Hi, I got Two below questions in interview : 1. What attributes make programming code 'good'? 2. What would you change about Java if you alone had the ability to improve it in any way? Can any one plz guide me what will be the exact answer. Regards Bikash [ November 26, 2003: Message edited by: Bikash Paul ]
Patterns are nothing if the code is unreadable. Patterns are worse than nothing if abused or otherwise used incorrectly. Good code is self-documenting. It should be a pleasure to read, easy to understand for someone who knows the language and has some knowledge of what the program is meant to do. THAT is good code, not code that slavishly follows a set of standardised practices just because they're the standard!
Good code is - easy to understand - robust; if you change one part, other parts don't break surprisingly - moveable; it's easy to exchange and/or reuse small parts of it - supple; it makes it easy to do things the right way "Agile Software Development - Principles, Patterns and Practices" by Robert Martin is a very good book on the topic.
The soul is dyed the color of its thoughts. Think only on those things that are in line with your principles and can bear the light of day. The content of your character is your choice. Day by day, what you do is who you become. Your integrity is your destiny - it is the light that guides your way. - Heraclitus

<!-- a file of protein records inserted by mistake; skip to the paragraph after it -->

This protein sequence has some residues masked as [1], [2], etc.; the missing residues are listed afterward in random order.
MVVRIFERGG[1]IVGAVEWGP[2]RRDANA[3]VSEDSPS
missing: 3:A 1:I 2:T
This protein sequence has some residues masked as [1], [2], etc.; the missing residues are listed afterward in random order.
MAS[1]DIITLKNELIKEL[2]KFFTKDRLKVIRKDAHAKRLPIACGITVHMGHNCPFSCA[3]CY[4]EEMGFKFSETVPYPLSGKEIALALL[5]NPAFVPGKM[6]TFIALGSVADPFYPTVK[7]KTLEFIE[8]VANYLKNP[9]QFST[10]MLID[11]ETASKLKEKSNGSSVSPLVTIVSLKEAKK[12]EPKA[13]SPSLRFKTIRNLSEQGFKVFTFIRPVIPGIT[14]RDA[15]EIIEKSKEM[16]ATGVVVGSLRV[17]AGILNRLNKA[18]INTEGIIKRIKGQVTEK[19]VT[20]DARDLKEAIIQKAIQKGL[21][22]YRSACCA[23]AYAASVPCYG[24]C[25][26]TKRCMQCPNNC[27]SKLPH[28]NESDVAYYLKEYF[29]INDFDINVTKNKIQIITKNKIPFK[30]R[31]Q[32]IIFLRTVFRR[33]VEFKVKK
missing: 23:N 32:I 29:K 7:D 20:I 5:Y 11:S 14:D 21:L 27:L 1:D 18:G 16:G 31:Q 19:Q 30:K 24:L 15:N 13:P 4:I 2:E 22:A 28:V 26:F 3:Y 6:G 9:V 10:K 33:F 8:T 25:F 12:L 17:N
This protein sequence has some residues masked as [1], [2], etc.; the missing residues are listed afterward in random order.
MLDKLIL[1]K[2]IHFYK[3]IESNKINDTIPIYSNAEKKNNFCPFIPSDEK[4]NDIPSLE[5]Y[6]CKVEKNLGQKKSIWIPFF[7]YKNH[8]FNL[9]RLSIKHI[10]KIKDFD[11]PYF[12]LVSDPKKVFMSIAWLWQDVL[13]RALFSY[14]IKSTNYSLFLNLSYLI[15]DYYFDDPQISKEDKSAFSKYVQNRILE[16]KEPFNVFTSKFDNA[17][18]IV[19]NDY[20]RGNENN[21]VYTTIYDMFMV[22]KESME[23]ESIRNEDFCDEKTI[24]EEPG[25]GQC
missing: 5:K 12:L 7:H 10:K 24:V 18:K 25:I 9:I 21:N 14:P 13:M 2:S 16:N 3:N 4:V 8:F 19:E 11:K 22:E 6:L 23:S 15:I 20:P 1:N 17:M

Joined: Jul 11, 2001
Originally posted by Bikash Paul: 2. What would you change about Java if you alone had the ability to improve it in any way?
I would pay more attention to bug reports than Sun does.
I wouldn't discount the value of a small set of metrics also. In particular: (1) Methods should be small to make the readable, maintainable, and probably more reusable. (2) Classes should be small for nearly the same reasons. (3) Watch the number of method parameters on any method closely. (4) Be wary of very deep inheritance hierarchies. Also be wary of no inheritance at all in an entire program. I generally keep an eye out for those in my code reviews and use these metrics (which Kent Beck would call "Code Smells") as a guide to understand what should be refactored. Kyle